From the downtown cultural district, which hosts some 2,300 performances, to numerous neighborhood venues, entertainment is never far away. Pittsburgh Public Theater specializes in drama and comedy, while Pittsburgh CLO welcomes some of Broadway’s biggest stars and best musicals. The world-renowned Pittsburgh Ballet Theatre is an experience worth the trip as is a performance by the Pittsburgh Symphony Orchestra, which moves from its luxurious Heinz Hall home in summer and offers free concerts in area parks.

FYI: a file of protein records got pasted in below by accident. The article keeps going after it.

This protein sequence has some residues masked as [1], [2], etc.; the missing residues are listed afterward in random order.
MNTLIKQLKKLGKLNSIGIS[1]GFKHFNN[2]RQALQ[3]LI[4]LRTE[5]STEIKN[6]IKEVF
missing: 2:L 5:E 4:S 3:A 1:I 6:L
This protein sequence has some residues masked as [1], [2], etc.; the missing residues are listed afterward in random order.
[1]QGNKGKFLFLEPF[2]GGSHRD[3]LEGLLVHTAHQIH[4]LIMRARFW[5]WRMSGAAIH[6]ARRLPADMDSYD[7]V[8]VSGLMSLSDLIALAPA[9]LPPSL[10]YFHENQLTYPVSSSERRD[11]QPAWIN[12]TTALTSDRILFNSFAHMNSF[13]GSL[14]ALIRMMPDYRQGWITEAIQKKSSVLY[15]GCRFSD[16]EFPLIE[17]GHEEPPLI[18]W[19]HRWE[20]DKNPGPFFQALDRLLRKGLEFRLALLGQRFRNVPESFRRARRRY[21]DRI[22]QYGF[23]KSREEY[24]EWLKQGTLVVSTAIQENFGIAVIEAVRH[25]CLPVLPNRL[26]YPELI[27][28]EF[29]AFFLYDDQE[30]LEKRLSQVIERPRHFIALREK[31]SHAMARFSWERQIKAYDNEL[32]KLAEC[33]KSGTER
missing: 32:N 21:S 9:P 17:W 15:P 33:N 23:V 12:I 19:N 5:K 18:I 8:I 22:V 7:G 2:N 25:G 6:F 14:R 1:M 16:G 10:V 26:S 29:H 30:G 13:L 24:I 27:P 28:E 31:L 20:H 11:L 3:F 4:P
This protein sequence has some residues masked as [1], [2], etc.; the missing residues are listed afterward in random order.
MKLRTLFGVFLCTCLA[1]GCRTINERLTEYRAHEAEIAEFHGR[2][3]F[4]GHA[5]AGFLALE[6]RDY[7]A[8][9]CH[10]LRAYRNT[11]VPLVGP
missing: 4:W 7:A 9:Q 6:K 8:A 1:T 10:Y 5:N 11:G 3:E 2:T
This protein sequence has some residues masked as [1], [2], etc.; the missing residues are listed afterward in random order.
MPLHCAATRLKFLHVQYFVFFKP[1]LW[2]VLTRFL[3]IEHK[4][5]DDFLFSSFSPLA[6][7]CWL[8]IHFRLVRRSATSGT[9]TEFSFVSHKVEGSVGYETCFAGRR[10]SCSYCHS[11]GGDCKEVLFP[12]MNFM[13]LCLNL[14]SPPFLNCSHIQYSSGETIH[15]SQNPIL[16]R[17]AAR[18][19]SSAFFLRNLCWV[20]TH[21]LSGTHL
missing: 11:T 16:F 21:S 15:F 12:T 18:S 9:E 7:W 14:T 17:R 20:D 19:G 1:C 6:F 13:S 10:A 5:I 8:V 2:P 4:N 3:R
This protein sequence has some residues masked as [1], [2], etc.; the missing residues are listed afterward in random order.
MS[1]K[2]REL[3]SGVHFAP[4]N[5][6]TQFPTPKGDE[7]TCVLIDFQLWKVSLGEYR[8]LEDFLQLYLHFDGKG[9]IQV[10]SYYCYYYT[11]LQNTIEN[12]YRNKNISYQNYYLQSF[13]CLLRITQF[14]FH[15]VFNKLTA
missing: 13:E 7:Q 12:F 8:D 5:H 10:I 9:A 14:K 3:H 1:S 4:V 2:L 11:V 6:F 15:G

Take the kids to the Children’s Museum of Pittsburgh on Allegheny Square—a bright space perfect for exploring everything from gardening to engineering to theater. The National Aviary, the glass-domed Phipps Conservatory, and famous Pittsburgh Zoo & PPG Aquarium are a magnet for kids, families, and nature lovers. In nearby West Mifflin, Kennywood Amusement Park is a trip in itself with rides and shows to fit every taste 20 minutes from downtown. Of course, a summer road trip to Pittsburgh isn’t complete without catching a Pirates game at PNC Park—a classic ballpark with a sweeping view of the skyline. Tickets start at $9.